Quote:
 Originally Posted by Martin Bell …Look forward to seeing the forces table. Any World Cup ski tech can tell you that considerable friction takes place at the section of the ski base that is adjacent to the metal edge, causing the dreaded "edge burn".

My table will provide a very accurate number for the total normal (ie, perpendicular) forces on the base and side of the ski, but it won’t say anything about whether the upward force on the base is concentrated near the edge or spread out across the width of the base. My analysis is intentionally limited in scope in this way in order to make it extremely general, accurate, and use the absolute minimum number of parameters and assumptions. An analysis which would predict the distribution of forces across the width of the ski would require an accurate model of the mechanical strength of the snow underfoot. Unfortunately, that is empirical data which varies greatly from one patch of snow to the next, so I didn’t even try to include it.

Tom / PM
Quote:
 Originally Posted by daslider … However in downhill skiing is it so absurd to point out gravity's role as prime mover? …

It is not at all absurd to point this out. In fact it is absolutely (and obviously) true. The problem I had was with your earlier statement, “… Of course it is this reaction force his ski can use but that itself arises out of the influence of gravity…”, and other similar comments, which strongly but erroneously imply that the reaction force arises directly out of the influence of gravity with no intermediate step.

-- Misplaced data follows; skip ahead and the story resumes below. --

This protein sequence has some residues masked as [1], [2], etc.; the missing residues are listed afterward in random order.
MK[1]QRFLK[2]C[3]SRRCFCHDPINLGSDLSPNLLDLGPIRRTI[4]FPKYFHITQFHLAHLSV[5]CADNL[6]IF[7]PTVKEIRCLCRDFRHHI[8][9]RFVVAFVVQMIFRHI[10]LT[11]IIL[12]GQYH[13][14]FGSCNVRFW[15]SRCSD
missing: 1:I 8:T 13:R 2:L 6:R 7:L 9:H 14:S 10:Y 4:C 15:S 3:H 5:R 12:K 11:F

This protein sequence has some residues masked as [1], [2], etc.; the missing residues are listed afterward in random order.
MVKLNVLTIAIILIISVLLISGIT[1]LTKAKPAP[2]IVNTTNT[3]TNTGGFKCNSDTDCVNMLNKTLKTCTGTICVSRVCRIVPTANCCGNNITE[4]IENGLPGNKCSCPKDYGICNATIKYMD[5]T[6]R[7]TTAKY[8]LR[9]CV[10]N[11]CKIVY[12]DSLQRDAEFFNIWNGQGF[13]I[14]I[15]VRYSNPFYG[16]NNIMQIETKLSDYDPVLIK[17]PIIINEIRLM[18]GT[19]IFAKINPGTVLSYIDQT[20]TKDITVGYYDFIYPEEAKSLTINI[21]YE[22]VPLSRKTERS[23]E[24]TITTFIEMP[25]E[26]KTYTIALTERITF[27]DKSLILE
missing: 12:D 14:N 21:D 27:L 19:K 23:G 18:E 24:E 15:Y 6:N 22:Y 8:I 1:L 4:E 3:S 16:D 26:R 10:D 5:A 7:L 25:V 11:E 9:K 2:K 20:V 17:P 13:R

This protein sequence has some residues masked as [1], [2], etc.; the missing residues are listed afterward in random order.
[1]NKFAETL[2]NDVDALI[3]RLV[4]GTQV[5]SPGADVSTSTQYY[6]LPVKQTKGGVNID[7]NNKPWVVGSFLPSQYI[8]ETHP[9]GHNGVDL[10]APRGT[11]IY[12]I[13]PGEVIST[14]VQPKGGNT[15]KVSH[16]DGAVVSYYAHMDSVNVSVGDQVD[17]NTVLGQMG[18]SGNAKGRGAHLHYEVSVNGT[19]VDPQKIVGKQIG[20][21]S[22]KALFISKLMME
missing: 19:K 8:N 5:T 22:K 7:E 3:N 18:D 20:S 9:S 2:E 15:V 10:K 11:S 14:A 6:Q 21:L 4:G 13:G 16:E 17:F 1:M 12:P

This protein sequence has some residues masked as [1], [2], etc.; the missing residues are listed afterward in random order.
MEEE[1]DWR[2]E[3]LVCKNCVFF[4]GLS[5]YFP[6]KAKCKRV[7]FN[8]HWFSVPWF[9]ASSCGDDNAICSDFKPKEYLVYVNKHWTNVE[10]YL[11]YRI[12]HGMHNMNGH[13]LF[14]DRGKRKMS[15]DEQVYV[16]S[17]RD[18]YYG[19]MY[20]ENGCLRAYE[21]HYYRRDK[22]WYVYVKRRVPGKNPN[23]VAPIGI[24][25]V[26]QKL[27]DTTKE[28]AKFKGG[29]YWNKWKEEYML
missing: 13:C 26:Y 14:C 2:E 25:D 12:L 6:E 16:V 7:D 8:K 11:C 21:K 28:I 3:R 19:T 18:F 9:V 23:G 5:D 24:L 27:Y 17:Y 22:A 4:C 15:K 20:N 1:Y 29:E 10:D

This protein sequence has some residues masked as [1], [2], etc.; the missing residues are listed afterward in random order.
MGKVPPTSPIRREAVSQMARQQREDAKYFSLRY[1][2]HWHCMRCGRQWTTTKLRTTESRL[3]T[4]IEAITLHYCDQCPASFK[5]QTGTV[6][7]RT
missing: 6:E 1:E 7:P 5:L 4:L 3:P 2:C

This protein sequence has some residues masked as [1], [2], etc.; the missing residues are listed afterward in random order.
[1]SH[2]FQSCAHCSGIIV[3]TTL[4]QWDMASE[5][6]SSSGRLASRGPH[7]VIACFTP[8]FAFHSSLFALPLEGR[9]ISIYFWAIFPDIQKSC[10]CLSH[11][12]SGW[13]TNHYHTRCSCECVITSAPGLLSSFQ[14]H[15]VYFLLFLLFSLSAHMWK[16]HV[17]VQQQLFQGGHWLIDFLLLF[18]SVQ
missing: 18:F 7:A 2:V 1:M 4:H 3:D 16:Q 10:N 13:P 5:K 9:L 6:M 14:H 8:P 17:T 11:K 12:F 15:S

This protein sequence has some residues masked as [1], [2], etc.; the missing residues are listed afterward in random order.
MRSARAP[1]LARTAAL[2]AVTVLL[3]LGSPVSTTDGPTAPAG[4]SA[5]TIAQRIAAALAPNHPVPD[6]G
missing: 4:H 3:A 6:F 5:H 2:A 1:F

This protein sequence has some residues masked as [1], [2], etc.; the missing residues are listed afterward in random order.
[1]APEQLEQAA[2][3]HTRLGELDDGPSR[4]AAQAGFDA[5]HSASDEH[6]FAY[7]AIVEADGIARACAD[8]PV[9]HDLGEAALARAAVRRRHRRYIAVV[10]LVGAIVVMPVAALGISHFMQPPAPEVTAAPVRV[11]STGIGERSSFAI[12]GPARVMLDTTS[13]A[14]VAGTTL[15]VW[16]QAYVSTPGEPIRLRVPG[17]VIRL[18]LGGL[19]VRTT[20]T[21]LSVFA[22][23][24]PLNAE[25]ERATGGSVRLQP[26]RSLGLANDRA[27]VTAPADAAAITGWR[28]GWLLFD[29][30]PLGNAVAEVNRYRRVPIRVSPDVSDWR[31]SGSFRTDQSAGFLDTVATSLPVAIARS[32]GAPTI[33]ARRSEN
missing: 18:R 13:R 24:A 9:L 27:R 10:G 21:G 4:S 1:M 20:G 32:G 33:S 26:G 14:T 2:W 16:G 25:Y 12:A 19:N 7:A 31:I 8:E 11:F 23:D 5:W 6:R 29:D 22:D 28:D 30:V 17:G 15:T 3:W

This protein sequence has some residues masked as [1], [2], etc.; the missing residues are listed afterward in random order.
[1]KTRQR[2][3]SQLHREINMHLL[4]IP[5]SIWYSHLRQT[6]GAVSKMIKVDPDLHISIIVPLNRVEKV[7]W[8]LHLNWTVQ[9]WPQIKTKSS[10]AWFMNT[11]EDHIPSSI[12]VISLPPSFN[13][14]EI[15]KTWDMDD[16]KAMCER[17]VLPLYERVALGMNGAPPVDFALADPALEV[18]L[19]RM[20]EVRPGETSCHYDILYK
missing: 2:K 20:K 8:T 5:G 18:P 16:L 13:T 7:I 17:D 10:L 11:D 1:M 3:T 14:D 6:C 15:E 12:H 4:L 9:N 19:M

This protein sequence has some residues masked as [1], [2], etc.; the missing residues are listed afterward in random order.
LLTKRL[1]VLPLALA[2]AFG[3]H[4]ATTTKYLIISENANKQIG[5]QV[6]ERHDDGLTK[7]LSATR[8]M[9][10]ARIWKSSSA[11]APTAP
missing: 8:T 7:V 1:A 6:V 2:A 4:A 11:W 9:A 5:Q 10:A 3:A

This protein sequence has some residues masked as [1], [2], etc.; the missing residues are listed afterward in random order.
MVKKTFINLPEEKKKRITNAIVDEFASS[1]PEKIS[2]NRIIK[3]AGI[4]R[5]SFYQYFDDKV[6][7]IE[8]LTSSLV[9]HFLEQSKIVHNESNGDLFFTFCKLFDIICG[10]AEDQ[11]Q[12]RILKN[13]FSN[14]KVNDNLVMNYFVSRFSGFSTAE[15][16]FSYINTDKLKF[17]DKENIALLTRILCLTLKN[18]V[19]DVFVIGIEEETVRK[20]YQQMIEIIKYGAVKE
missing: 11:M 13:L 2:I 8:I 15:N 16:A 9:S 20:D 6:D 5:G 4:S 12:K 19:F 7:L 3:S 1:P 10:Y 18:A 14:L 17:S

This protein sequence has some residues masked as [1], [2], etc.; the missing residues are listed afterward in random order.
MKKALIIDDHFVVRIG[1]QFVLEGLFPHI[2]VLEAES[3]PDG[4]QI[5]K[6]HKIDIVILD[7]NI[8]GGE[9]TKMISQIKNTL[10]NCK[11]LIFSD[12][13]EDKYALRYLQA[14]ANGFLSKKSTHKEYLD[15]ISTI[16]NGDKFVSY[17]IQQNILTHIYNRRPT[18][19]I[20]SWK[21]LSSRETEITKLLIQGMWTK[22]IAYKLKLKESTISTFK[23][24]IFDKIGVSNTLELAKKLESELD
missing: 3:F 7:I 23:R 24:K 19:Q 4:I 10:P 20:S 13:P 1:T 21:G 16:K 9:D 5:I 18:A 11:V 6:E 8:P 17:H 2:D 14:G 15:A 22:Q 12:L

In addition to being logically correct (as per my previous comments about jet powered skiers not using gravity but still turning), I think that the inclusion of the intermediate step: Gravity => Velocity over the snow => Force from the snow that pushes on moving skis and makes you turn, makes the understanding of the problem easier for everyone, not just physicists. I think that people know intuitively how gravity causes things going down hills to speed up. I think they also can easily visualize (even if they don’t understand all the details) of how a moving (bent and sidecut) ski could cut a curved path through snow, especially if the famous shaped index card model is run over something like a chairlift cushion. IMHO, trying to describe the process as gravity directly generating the needed reaction force will confuse the living daylights out of just about everyone (in addition to being wrong). This is what I meant when I commented earlier that you are conceptually mixing separate parts of the analysis.